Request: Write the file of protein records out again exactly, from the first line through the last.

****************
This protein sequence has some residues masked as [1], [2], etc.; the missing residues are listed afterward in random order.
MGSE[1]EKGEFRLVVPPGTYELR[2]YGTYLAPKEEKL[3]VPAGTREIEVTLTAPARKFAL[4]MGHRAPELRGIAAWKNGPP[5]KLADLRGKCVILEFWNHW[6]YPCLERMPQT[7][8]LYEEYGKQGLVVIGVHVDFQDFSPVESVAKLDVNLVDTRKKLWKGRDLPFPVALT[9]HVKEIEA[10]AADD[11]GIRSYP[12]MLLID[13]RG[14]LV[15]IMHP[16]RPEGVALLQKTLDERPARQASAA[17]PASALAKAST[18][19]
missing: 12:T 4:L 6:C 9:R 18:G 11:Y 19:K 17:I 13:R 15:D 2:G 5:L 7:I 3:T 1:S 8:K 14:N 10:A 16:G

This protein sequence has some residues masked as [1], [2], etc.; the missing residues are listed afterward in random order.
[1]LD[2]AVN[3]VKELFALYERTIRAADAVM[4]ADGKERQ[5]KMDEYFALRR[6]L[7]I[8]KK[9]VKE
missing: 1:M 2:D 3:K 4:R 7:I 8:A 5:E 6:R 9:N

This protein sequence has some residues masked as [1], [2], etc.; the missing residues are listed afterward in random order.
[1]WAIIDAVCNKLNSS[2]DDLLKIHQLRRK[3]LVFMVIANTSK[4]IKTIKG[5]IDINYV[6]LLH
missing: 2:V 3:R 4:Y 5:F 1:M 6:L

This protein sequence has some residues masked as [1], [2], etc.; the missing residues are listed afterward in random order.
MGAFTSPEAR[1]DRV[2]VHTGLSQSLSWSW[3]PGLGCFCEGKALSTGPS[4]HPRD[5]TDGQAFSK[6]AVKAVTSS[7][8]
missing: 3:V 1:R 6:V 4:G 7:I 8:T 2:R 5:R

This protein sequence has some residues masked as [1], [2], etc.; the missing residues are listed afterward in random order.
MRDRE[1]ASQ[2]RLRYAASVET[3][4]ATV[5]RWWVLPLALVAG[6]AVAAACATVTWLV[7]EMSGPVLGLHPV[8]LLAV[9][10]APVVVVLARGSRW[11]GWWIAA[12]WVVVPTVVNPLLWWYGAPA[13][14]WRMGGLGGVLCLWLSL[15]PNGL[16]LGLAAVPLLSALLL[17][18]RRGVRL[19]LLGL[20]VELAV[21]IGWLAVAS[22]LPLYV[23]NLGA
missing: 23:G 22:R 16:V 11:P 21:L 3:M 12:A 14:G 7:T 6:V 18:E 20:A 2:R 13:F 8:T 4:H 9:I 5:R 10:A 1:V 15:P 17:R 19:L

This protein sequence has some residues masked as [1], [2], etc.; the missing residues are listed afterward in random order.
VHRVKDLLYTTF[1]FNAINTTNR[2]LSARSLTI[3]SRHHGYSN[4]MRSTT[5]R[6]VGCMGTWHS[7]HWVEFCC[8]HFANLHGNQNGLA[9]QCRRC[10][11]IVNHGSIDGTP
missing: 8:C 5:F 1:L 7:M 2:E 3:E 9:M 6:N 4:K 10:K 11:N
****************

This protein sequence has some residues masked as [1], [2], etc.; the missing residues are listed afterward in random order.
MGSE[1]EKGEFRLVVPPGTYELR[2]YGTYLAPKEEKL[3]VPAGTREIEVTLTAPARKFAL[4]MGHRAPELRGIAAWKNGPP[5]KLADLRGKCVILEFWNHW[6]YPCLERMPQT[7][8]LYEEYGKQGLVVIGVHVDFQDFSPVESVAKLDVNLVDTRKKLWKGRDLPFPVALT[9]HVKEIEA[10]AADD[11]GIRSYP[12]MLLID[13]RG[14]LV[15]IMHP[16]RPEGVALLQKTLDERPARQASAA[17]PASALAKAST[18][19]
missing: 12:T 4:L 6:C 9:R 18:G 11:Y 19:K 17:I 13:R 15:D 2:G 5:L 7:I 3:T 1:S 8:K 14:N 10:A 16:G

This protein sequence has some residues masked as [1], [2], etc.; the missing residues are listed afterward in random order.
[1]LD[2]AVN[3]VKELFALYERTIRAADAVM[4]ADGKERQ[5]KMDEYFALRR[6]L[7]I[8]KK[9]VKE
missing: 1:M 2:D 3:K 4:R 7:I 8:A 5:E 6:R 9:N

This protein sequence has some residues masked as [1], [2], etc.; the missing residues are listed afterward in random order.
[1]WAIIDAVCNKLNSS[2]DDLLKIHQLRRK[3]LVFMVIANTSK[4]IKTIKG[5]IDINYV[6]LLH
missing: 2:V 3:R 4:Y 5:F 1:M 6:L

This protein sequence has some residues masked as [1], [2], etc.; the missing residues are listed afterward in random order.
MGAFTSPEAR[1]DRV[2]VHTGLSQSLSWSW[3]PGLGCFCEGKALSTGPS[4]HPRD[5]TDGQAFSK[6]AVKAVTSS[7][8]
missing: 3:V 1:R 6:V 4:G 7:I 8:T 2:R 5:R

This protein sequence has some residues masked as [1], [2], etc.; the missing residues are listed afterward in random order.
MRDRE[1]ASQ[2]RLRYAASVET[3][4]ATV[5]RWWVLPLALVAG[6]AVAAACATVTWLV[7]EMSGPVLGLHPV[8]LLAV[9][10]APVVVVLARGSRW[11]GWWIAA[12]WVVVPTVVNPLLWWYGAPA[13][14]WRMGGLGGVLCLWLSL[15]PNGL[16]LGLAAVPLLSALLL[17][18]RRGVRL[19]LLGL[20]VELAV[21]IGWLAVAS[22]LPLYV[23]NLGA
missing: 23:G 22:R 16:V 11:P 21:L 3:M 12:A 14:G 7:T 6:V 18:E 20:A 2:R 13:F 8:T 4:H 9:I 5:R 10:A 1:V 15:P 17:R 19:L

This protein sequence has some residues masked as [1], [2], etc.; the missing residues are listed afterward in random order.
VHRVKDLLYTTF[1]FNAINTTNR[2]LSARSLTI[3]SRHHGYSN[4]MRSTT[5]R[6]VGCMGTWHS[7]HWVEFCC[8]HFANLHGNQNGLA[9]QCRRC[10][11]IVNHGSIDGTP
missing: 8:C 5:F 1:L 7:M 2:E 3:E 9:M 6:N 4:K 10:K 11:N